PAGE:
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PCB Layout Considerations | Blog

pcb layout considerations blog

Printed circuit board (PCB) layout may be considered sort of an art form by circuit designers, and there is much truth to that. Creating the most reliable, functional, yet cost-effective circuit and finished PCB can be a challenging task, especially in today’s demand for increasingly-complex requirements for compact, light-weight, even flexible boards.

One of the first considerations in the layout of the PCB is size and shape. The end result must accommodate the environment where the board will be installed and utilized, driving the design process. Space considerations may warrant the use of multi-layer or high-density interconnect (HDI) designs. Some projects call for specialized board shapes and weight limitations, making layout particularly challenging.

Although this may not be a major consideration when designing the initial circuit for functionality, in such cases as prototype design, it becomes a higher priority when laying out PCBs for production manufacturing.

Consider your fabricator in the PCB layout phase. Not all manufacturers can produce higher-count multi-layer boards or HDI PCBs. PCB layout design that calls for technologies such as flex or flex-rigid construction for the most part will need to be vetted with the proposed vendor, to ensure the layout design and material requirements can be accommodated.

Special requirements such as a need to incorporate lead-free construction or otherwise avoid potentially hazardous materials can be key points in making layout and construction decisions.

Technical PCB Layout Issues

Other more technical factors to consider in PCB layout:

  • Trace widths
  • Spacing between traces
  • Tolerances for electrical factors that may influence board functionality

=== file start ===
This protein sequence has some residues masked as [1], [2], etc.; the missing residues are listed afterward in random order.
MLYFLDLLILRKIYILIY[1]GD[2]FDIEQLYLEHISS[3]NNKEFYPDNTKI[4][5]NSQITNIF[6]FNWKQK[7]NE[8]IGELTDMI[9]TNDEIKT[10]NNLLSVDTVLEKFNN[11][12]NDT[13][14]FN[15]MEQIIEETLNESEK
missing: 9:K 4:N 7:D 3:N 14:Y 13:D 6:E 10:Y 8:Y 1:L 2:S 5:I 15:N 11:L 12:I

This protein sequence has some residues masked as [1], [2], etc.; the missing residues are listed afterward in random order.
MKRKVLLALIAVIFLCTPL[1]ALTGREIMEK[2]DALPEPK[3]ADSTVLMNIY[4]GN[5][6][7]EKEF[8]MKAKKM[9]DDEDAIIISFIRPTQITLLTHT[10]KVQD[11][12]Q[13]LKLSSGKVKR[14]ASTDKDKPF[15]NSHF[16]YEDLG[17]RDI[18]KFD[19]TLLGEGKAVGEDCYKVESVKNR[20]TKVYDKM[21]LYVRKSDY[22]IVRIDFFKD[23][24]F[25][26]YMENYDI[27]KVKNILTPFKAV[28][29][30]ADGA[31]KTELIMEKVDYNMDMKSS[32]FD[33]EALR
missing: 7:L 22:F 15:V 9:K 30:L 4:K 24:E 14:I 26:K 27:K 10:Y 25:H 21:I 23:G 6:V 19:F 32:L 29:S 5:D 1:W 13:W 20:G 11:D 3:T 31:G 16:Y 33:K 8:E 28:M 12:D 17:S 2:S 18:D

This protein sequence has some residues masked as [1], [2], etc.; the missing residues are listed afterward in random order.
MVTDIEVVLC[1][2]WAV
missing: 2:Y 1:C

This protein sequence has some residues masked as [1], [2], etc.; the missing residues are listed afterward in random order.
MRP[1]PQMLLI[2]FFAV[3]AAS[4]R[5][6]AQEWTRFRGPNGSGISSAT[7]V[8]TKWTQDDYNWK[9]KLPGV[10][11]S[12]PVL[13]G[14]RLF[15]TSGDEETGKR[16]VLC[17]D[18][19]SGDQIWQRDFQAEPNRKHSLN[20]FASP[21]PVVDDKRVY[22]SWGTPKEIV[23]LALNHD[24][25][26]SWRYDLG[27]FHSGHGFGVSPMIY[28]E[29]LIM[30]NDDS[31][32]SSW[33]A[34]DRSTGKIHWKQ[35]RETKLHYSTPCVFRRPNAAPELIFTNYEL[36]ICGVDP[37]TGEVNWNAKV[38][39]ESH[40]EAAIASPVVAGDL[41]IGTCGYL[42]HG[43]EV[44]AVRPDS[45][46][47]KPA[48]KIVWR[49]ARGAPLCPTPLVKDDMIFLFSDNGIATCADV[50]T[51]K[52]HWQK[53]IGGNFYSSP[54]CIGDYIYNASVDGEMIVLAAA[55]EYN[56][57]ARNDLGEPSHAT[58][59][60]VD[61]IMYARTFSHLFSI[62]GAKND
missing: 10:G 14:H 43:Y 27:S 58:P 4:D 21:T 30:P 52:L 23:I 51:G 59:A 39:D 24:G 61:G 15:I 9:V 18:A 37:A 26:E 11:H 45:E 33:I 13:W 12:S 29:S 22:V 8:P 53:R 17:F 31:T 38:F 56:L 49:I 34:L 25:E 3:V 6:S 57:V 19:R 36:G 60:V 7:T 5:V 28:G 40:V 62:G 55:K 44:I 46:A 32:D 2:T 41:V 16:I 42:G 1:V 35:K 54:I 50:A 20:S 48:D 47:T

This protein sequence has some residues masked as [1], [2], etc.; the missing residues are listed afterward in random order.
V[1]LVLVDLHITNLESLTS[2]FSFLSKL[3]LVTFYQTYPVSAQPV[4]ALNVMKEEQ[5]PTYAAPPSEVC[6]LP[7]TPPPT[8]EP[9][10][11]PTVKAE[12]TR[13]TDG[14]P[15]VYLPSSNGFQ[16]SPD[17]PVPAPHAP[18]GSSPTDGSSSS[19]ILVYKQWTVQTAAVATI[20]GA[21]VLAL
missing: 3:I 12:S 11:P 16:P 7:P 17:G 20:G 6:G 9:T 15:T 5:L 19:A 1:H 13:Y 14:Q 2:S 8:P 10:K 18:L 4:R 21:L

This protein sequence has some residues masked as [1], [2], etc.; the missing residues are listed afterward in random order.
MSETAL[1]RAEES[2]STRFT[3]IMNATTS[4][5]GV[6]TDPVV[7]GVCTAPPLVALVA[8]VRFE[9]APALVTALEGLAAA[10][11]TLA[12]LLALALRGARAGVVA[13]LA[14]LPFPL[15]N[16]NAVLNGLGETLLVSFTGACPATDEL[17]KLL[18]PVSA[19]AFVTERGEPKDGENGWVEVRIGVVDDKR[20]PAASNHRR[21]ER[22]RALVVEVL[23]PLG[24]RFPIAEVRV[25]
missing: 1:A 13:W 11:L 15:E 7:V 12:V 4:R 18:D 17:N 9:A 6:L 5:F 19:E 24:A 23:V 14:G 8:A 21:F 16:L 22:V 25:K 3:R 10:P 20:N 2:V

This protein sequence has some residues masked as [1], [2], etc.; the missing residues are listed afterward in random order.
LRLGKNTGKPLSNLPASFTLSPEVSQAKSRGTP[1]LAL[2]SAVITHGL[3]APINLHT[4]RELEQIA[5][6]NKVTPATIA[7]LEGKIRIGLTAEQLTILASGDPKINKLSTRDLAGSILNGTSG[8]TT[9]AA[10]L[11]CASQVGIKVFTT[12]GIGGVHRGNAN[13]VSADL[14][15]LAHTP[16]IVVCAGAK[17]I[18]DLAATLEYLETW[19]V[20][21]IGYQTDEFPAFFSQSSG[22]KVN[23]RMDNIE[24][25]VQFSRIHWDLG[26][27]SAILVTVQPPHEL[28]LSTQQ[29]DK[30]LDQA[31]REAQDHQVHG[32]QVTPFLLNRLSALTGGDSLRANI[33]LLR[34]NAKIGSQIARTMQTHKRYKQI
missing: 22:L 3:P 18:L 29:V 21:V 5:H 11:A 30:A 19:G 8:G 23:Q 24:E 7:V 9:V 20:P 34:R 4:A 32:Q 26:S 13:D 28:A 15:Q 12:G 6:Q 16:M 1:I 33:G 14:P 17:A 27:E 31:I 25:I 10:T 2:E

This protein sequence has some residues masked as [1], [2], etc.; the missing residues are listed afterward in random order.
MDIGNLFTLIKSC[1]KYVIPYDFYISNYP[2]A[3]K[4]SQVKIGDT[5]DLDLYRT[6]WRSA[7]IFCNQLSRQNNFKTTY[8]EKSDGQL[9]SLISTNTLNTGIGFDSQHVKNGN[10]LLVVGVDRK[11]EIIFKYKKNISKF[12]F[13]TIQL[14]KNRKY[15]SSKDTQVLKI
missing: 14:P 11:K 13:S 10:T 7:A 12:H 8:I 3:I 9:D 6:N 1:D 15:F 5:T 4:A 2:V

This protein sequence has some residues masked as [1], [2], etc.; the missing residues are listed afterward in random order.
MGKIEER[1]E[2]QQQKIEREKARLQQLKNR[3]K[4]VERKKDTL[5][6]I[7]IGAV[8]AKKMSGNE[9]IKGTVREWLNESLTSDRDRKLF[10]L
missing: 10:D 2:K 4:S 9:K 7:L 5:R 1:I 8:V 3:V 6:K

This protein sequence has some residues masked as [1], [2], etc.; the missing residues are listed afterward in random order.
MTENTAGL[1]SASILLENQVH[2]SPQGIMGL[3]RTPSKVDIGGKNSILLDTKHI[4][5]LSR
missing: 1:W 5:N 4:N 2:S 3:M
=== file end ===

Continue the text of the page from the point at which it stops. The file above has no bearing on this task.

• Clearance of traces and components to board edge

Component availability – hard-to-find or specialized components can significantly increase the cost of the final board. Where high numbers of boards are expected to be produced, this can be a major concern, if lower-cost alternatives may be available.

Construction methodology – PCB layout is dependent largely on the physical construction of the boards: through-hole assembly, surface-mount technology (SMT), or a combination of the two. Multi-layer and HDI board designs have grown in use rapidly in recent years, with many specific layout requirements for those technologies.

Importance of PCB Layout

Lack of efficient and accurate layout can result in nearly infinite problems, among them:

  • Electromagnetic interference from conflicting components or trace placement
  • Conflicts from components on opposite sides of the board
  • Rework by designer and delays in manufacturing
  • Limited board functionality
  • Total board failure

Solving Many PCB Layout Problems

Sophisticated computer aided design (CAD) and computer aided manufacturing (CAM) software systems are now available and in use by most PCB designers and manufacturers. Such specialized programs have many advantages over traditional engineering methods:

  • Drag and drop design – place components easily and accurately, then let the software generate the traces for connections. Move or add components easily and instantly.
  • Validation of layout – tolerances, compatibility, component placement, and more are verified during design, and prior to releasing the PCB for manufacturing, even for prototypes.
  • Reuse – once a layout has been approved and saved, it can be reused as a template for new PCB projects, and utilized by other engineers.
  • Efficiency – using such specialized programs can speed development, reduce errors, and result in faster time to market.
  • Cost savings – efficiency equates to savings in re-design or manufacturing errors.
  • Error detection – basic errors are caught in real time, avoiding defects in manufacturing or delays when fabricators detect them.
  • Rule creation – many of these programs support creation of custom rule sets specific to a designer’s purposes. Creating these rules and storing them allows sharing among designers and enhances the functionality of the software.
  • Documentation – designs can generate detailed documentation on component use, error reports, design status, version control, and more.
  • Generation of manufacturing files – create Gerber files or other formats for the manufacturer quickly and easily, ensuring accurate specifications for fabrication including component placement, via specifications, traces, silk screens, solder masks, and drill files.

Always keep Design for Manufacturing (DFM) in mind in PCB layout and design. The most brilliant and creative PCB layout is of little value if it either cannot be manufactured within the project budget, or is not feasible for manufacturing by the designated fabricator.

 

 

 

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